ALAN: Well, yeah.

CHARLIE: And remember, how the only way that all three of us could all go together was if Jake could also take time off school on Thursday without getting into trouble?

ALAN: So, where are you going with this?

CHARLIE: Don’t you see? If we can get a fake notary to notarize a doctor’s signature, Jake can take the day off, and we can go to Lopez Lake up in Santa Barbara County!

ALAN: I’m not sure I’m comfortable with this.

JAKE: Count me in!

CHARLIE: Monica said she would meet up with us there.

ALAN: Say no more!

CHARLIE: All we need to do is to take a refresher course on the difference between a genuine and a fraudulent notary seal’s impression.

JAKE: What’s genuine?

ALAN: Oh, thank God he’s back to his old self again!

CHARLIE: Now, look at all of these notary seals. Can you tell which ones are authentic?

JAKE: Hmmm. I’ve never done this before, but, I’ve done something similar… (muttering under his breath) on the beach yesterday.

(looking at the notary seal impressions in a book)

CHARLIE: How about this one?

JAKE: Real… Fake… Fake… Real… Those are so fake… Wow, look at the size of those! I didn’t know it was possible for a notary seal to be so big. What about these ones?

CHARLIE: I can’t tell if these ones are real or fake, but all I have to say is, they should be illegal!

ALAN: What about this one. It looks so smudgy.

CHARLIE: That one’s real. It’s just that the notary who used it didn’t know what he was doing.

ALAN: There’s nothing worse than a notary who doesn’t know how to handle his seal.

JAKE: Can a notary seals be round?

CHARLIE: I’m glad you asked. A notary embosser, is round, and leaves a raised impression.

JAKE: You mean like it’s three dimensional?

CHARLIE: That’s exactly what I mean.

JAKE: Cool.

CHARLIE: I knew you’d like it. Check this out. This is an embosser!

ALAN: Where did you get that?

CHARLIE: Never mind where, or how. This is our ticket to fishing on the lake!

Scene 2. County jail

JAKE: I guess our plan didn’t work too well.

CHARLIE: Tell me about it. They might let me out for good behavior if Sylvester will take his arm off of me: (To Sylvester:) And NO, I am not your girlfriend — get the thought out of your head.

ALAN: Well, we might as well go to the lake, just Jake and I. There is nothing else to do. We’ll bring back some pictures for you to see when we’re back.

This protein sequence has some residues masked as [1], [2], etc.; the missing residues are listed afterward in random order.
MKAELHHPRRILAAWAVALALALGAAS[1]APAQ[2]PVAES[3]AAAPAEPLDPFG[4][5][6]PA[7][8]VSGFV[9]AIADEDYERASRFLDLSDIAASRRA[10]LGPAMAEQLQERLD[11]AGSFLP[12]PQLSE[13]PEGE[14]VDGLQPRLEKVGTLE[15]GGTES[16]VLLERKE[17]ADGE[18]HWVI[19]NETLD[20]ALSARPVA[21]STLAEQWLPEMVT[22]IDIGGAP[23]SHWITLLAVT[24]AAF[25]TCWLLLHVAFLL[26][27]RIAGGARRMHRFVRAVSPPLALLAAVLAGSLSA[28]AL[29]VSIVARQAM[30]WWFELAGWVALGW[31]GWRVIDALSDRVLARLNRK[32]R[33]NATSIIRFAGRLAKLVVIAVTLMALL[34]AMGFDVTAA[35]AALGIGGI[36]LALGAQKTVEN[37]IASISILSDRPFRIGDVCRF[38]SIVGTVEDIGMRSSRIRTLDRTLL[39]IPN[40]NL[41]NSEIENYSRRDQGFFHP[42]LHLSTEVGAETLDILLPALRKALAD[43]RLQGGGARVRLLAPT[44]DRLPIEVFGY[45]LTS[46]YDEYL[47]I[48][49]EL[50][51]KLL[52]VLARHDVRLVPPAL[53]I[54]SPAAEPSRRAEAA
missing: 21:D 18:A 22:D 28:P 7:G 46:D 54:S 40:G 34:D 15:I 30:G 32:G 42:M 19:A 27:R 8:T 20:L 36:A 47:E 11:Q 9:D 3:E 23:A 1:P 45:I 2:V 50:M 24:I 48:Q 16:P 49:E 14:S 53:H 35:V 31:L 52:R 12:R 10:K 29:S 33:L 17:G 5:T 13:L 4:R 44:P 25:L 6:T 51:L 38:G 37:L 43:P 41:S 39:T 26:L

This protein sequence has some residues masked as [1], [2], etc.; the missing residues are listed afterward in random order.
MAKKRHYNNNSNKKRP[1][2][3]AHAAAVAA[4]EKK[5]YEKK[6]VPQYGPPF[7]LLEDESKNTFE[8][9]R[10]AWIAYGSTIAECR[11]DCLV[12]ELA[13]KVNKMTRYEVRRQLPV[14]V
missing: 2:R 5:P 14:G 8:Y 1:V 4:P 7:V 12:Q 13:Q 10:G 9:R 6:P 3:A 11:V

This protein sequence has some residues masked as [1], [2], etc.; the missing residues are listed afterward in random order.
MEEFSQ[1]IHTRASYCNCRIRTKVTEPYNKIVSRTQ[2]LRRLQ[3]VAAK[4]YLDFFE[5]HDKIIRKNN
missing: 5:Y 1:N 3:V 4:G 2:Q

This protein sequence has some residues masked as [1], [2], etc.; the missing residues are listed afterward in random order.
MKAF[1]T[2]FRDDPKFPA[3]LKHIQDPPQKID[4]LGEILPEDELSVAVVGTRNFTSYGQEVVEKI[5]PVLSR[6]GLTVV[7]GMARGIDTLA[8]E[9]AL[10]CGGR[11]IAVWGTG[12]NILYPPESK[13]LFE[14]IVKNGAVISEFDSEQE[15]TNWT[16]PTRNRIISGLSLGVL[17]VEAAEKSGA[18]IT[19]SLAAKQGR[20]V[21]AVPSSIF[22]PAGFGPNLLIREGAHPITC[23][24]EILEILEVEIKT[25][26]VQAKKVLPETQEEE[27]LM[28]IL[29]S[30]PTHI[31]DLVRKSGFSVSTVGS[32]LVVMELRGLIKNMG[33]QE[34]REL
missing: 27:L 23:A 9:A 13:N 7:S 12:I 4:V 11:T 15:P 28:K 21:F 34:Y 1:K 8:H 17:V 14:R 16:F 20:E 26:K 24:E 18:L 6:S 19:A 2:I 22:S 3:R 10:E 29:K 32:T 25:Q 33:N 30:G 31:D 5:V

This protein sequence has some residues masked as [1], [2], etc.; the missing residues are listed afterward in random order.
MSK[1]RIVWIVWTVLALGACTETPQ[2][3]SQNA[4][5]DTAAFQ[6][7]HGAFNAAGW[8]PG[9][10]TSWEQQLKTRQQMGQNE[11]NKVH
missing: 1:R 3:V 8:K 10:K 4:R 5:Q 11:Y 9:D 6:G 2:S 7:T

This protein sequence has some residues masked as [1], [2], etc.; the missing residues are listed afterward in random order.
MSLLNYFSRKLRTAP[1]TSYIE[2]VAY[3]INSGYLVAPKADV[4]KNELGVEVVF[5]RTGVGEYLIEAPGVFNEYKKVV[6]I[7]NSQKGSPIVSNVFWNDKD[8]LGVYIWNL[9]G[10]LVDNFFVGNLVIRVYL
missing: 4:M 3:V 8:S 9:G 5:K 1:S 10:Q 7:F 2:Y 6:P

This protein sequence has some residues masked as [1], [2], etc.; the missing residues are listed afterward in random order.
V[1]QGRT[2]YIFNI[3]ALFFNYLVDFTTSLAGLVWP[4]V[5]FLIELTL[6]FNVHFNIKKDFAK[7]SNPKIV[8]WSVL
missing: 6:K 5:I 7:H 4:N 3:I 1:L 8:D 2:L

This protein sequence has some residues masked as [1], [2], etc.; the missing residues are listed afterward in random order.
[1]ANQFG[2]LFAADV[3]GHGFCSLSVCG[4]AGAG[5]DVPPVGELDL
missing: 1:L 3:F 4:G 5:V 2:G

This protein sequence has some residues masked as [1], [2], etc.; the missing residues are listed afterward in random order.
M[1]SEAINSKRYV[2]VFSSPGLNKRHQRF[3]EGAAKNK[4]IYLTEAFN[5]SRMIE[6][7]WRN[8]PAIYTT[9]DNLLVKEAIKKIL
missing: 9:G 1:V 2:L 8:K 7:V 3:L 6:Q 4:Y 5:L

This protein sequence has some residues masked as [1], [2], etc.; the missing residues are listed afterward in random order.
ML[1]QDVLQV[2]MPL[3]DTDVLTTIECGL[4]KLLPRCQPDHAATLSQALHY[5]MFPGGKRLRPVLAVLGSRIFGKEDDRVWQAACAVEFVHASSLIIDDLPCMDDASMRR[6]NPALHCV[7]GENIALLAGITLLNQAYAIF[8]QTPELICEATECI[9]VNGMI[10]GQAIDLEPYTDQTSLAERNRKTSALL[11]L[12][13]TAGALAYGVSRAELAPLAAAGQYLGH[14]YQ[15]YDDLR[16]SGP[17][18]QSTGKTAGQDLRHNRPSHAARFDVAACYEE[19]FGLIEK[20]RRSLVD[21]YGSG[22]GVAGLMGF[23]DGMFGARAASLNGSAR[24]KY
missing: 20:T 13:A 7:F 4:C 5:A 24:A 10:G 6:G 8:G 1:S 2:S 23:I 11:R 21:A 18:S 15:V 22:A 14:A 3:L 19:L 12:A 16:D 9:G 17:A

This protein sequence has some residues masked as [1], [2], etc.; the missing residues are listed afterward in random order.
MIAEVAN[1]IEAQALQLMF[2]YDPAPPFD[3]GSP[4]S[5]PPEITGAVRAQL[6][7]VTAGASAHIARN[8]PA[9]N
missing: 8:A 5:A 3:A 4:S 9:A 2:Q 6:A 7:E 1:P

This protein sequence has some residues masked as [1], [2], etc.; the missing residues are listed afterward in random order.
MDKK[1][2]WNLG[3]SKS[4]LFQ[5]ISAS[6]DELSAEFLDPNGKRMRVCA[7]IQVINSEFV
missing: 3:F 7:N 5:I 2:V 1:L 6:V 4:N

CHARLIE: (muttering with his hand over his face) That’s exactly what I need.

JAKE: I have an idea. Maybe if we get a notarized letter, we can get you out of here.

CHARLIE: I don’t think that is a very good idea, especially not at this point. And besides, my embosser is not part of exhibit A

BERTA: I can get you out of here. I’ll just sweet talk the guards.

CHARLIE: Never mind the guards, I’m more worried about the judge

SYLVESTER: Are you worried about me? I’ll miss you so much once they let you out.

CHARLIE: Oh my God.

BERTA: Good news, they’re letting you out!

ALAN: They are? They are!!!

CHARLIE: Why? What did I do. What changed?

JAKE: The principal of my school just called and dropped the charges. Since no malicious harm was meant, they decided to just let you out on a warning. But, they warn that impersonating a notary seal, or a notary is a Felony and can result in jail time.

CHARLIE: Oh boy, no more house in Malibu. I guess I got lucky this time.

SYLVESTER: But, I sure didn’t. Will you think of me when you’re back in your cushy house on the beach?

CHARLIE: You can bet I will. (shaking his head and rolling his eyes)


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April 23, 2012

Sending loose certificates is illegal

Sending loose certificates is illegal! 

People who work at Title companies are notorious for breaking the law in so many ways.  Here are some common types of fraud that happen at Title companies daily:
(1) Many will deliberately and shamelessly forge initials when the borrower forgets to initial.  I’m not sure how bad of a crime this is, but I recommend against any type of forgery — no matter what! 
(2) Most will unstaple documents that have been stapled which makes the completed certificate which is attached (a legal requirement), no longer attached (illegal) and hence a loose certificate (gulp). I have had multiple Title companies complain to me that they didn’t like the industrial staples I used since they were so hard to unstaple.  They don’t have a legal right to unstaple those notarized documents because the certificate must stay attached.  Part of the problem with unattaching certificates, is that they could get reattached to some OTHER document creating confusion, havoc, and hence having a document notarized without having it presented to a notary public and going through the procedure and journal entry.